This is a simulation in R for the solution to Fivethirtyeight’s Riddler Express from March 24th 2017, found here. Some solutions were published a week later, along with new puzzles.

To save a click, here’s the puzzle:

Your baby is learning to walk. She begins standing, holding onto the couch. There’s a 25 percent chance she’ll take a step forward, and a 75 percent chance she’ll stay put, clutching the couch. If she’s ever a step or more away from the couch, there’s a 25 percent chance she’ll take another step forward, a 25 percent chance she’ll stay where she is, and a 50 percent chance she’ll take a step back, toward the couch. In the long run, what percentage of the time does the baby clutch the couch?

Required libraries

library(ggplot2)
library(ggthemes)
library(dplyr)

Simulation function

The following function simulates the baby’s behaviour after a given number of steps and outputs a dataframe containing the distance from the couch and the proporion of time the baby has touched the couch after taking a number of steps.

babyWalk <- function(steps) {
    dist <- 0
    count <- 0
    prop_vec <- c()
    dist_vec <- c()
    for (i in 1:steps) {
        if (dist == 0) {
            x = sample(1:4, 1)
            
            if (x == 1) {
                dist <- dist + 1
            } else {
                count <- count + 1
            }
        } else {
            x = sample(1:4, 1)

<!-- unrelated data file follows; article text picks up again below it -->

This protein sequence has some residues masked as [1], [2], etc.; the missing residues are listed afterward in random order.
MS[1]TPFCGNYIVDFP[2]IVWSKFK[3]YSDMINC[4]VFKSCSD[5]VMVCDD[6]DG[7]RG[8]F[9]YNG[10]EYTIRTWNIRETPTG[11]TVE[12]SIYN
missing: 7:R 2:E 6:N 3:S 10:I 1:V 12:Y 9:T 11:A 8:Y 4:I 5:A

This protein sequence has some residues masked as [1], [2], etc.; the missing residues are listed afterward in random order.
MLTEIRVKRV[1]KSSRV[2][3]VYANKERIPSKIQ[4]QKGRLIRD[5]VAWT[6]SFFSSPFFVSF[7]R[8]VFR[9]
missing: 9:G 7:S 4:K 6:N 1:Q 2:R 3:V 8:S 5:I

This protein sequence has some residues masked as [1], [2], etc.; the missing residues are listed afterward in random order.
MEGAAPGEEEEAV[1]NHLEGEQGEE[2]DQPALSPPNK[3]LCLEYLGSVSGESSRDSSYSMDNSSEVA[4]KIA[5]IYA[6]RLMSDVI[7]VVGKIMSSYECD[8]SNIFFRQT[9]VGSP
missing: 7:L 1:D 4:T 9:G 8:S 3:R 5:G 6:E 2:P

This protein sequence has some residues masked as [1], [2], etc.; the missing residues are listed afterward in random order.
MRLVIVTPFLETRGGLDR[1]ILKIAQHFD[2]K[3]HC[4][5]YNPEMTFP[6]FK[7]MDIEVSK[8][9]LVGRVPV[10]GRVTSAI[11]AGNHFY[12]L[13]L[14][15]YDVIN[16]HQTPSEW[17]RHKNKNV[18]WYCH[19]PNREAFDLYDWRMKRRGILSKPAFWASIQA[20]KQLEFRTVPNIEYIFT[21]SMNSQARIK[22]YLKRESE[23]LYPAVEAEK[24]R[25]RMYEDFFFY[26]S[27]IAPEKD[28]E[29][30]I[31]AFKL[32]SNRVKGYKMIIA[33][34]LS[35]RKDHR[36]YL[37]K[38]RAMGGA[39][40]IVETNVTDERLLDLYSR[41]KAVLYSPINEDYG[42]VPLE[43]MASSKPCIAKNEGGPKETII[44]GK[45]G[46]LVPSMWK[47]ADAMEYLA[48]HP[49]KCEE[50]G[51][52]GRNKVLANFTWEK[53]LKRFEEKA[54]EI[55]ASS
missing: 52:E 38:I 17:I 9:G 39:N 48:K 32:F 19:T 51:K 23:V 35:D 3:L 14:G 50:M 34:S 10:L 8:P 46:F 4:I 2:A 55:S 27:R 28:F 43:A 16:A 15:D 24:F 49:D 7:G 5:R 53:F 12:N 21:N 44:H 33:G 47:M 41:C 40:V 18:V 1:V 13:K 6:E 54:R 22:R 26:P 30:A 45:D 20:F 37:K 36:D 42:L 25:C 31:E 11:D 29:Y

if (x == 1) {
                dist <- dist + 1
            }
            
            if (x %in% 2:3) {
                dist <- dist - 1
            }
            
            if (dist == 0) {
                count <- count + 1
            }
        }
        prop_vec = c(prop_vec, count/i)
        dist_vec = c(dist_vec, dist)
    }
    df <- data.frame(Distance = dist_vec, Proportion = prop_vec)
    df$Steps <- as.numeric(rownames(df))
    df
}

Now let’s use this function to simulate one baby taking 10,000 steps and graph it.

steps <- 10000
baby <- babyWalk(steps)

ggplot(baby, aes(x = Steps, y = Proportion)) + 
  geom_point(alpha = 0.2) + 
  theme_minimal() +
  labs(x = 'Steps Taken', y = 'Proportion of Time Touching the Couch')

Looks like the answer is 0.5. This is true by the maths!

Now let’s consider a population of babies. We simulate 500 babies taking 50 steps and use dplyr to calculate the percentage which are touching the couch at a particular step.

babyWalksDf <- data.frame(Distance = numeric(0), Proportion = numeric(0), Steps = numeric(0))

steps <- 50
num_babies <- 500

for (i in 1:num_babies){
  df <- babyWalk(steps)
  df$Baby_id <- i
  babyWalksDf <- bind_rows(babyWalksDf,df)
}

babyWalksDf <- babyWalksDf %>%
  group_by(Steps) %>%
  mutate(Percentage = (sum(Distance == 0)/num_babies)*100) %>%
  select(-Baby_id) %>%
  distinct(.keep_all = T)

And now we graph again. As expected, the percentage approaches 50%.

ggplot(babyWalksDf, aes(x = Steps , y = Percentage)) + 
  geom_point(alpha = 0.6) + 
  geom_smooth(method = 'auto') +
  theme_minimal() +
  labs(x = 'Steps Taken', y = 'Percentage of Babies Touching the Couch')